NEW YORK — Innovation, collaboration and disruption is startup speak that’s been widely adopted into the world of marketing. While it’s trendy to talk about self-disruption in today’s business climate, it’s ultimately a major challenge for large companies to implement.
This makes being an innovator in a large company, "the most dangerous thing you could do," according to Bre Pettis, founder and CEO, Bold Machines & MakerBot Industries.
Speaking on a panel at Social Media Week here Wednesday, Pettis said innovators require "an entrepreneurial spirit and a willingness to risk losing your job."
"You are likely to get fired, you could run into problems with the FCC, and people will probably not be happy with you because if you are in a public company you are often really focused on bottom-line growth – and if you are not contributing to that, you are poison in the company," he said.
Beth Comstock, chief marketing officer of General Electric discussed how the 103-year-old company had learned to self-disrupt and innovate. "You don’t get to be multi-decade companies if you don’t appreciate the need for change and to keep reinventing yourself," she said.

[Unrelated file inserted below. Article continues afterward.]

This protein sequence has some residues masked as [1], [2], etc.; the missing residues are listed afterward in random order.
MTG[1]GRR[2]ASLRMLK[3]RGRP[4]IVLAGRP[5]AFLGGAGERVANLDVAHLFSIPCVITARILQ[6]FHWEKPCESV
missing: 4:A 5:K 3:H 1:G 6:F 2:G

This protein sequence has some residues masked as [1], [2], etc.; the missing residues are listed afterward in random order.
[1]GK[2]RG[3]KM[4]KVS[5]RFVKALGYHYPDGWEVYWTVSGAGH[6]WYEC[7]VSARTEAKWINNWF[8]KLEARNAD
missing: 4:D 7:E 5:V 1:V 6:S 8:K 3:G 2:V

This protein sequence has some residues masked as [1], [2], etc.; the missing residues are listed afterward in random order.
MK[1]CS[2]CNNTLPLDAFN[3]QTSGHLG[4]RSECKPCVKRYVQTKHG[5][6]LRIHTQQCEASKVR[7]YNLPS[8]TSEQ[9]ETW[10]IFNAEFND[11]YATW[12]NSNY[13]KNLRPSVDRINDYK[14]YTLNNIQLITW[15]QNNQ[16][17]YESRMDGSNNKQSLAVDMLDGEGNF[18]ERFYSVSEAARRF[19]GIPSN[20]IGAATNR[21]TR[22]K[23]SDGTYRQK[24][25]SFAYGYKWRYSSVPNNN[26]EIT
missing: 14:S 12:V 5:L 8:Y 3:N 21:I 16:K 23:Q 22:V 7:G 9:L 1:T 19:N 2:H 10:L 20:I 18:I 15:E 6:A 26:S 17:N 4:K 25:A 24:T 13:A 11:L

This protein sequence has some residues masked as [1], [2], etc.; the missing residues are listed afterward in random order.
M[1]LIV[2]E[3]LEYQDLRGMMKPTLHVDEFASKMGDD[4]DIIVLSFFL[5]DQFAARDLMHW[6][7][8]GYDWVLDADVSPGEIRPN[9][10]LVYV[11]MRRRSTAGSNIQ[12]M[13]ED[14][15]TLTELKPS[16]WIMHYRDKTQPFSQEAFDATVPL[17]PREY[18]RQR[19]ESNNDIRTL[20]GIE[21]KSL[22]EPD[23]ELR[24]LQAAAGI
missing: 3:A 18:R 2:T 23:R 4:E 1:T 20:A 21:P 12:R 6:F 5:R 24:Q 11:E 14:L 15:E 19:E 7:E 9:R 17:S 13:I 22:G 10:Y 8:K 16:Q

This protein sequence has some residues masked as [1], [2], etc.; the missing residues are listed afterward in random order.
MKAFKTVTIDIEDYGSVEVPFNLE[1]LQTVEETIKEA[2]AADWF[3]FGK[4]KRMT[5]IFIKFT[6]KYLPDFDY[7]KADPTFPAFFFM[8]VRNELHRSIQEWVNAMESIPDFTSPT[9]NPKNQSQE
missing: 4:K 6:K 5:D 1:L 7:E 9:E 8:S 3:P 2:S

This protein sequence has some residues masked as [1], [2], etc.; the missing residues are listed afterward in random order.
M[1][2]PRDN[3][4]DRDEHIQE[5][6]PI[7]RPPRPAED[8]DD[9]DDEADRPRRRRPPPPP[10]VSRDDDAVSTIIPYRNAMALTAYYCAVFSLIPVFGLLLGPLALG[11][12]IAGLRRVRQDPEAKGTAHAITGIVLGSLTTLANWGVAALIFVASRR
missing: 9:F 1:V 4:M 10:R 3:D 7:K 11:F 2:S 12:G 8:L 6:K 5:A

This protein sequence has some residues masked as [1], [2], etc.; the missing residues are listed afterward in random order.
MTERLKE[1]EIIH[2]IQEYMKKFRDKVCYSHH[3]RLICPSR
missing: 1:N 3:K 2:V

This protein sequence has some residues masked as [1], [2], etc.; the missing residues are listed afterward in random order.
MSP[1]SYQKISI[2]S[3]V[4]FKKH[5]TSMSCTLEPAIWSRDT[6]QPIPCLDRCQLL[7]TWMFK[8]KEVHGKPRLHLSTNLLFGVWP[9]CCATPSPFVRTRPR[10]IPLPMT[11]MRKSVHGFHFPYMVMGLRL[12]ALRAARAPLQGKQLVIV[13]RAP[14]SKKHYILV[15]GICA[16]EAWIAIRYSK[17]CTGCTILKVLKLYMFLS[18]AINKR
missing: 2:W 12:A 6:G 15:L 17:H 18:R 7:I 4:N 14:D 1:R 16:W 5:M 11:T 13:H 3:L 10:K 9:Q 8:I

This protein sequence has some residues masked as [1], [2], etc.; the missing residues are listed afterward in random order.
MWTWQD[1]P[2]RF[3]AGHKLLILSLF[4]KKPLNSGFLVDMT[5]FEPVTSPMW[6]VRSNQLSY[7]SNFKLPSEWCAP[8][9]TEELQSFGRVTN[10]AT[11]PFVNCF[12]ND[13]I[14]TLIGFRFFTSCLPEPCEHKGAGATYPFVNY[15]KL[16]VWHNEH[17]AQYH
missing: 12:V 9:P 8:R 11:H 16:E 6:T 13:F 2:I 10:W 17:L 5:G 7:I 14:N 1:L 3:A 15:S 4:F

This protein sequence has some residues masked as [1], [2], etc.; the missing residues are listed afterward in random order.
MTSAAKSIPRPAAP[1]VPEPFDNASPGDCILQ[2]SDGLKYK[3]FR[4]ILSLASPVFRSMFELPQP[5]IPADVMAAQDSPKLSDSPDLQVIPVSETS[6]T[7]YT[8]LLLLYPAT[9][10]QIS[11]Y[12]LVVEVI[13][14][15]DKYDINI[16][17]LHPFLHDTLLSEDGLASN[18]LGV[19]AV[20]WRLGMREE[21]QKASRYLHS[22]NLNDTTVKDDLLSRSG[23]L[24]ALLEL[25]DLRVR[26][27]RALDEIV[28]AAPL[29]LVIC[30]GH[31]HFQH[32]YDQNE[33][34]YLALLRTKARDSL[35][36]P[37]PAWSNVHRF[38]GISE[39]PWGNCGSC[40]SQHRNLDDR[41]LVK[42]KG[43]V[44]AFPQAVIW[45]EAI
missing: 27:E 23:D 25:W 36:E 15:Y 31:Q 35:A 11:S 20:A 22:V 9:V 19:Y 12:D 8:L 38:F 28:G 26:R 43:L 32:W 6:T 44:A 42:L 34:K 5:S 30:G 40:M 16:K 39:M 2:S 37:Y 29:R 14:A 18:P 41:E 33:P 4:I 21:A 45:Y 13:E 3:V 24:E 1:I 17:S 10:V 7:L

"It starts with culture, above all else," she told the audience at the Highline Stages. "We have a culture that is all about being better."
"For companies like ours, there are people who have to think like portfolio managers. Yes, I have to have the core that is repeatable and scalable, but I also have to plan to eat tomorrow and next year and ten years from now, so I have to constantly be planting these seeds.
"But it is not easy. We can talk about it, and have great pilots, but it is very hard."
Comstock discussed how GE meets this challenge through market-based innovation, that doesn’t just rely on a technical breakthrough.
"Some of the bad rap that people who do innovation get is that we are just ideas people, who don’t do anything. … You actually have to just start somewhere, just go," she said.
Also on the panel, Healy Cypher, head of retail innovation at eBay, talked about the e-commerce giant’s "secret" off-campus retail lab. He said to foster innovation in large companies, it is important to "give people the physical space and organizational and mental space to really sit back and think about things."
He also suggested fostering the various micro-cultures that exist within organizations to help them take risks.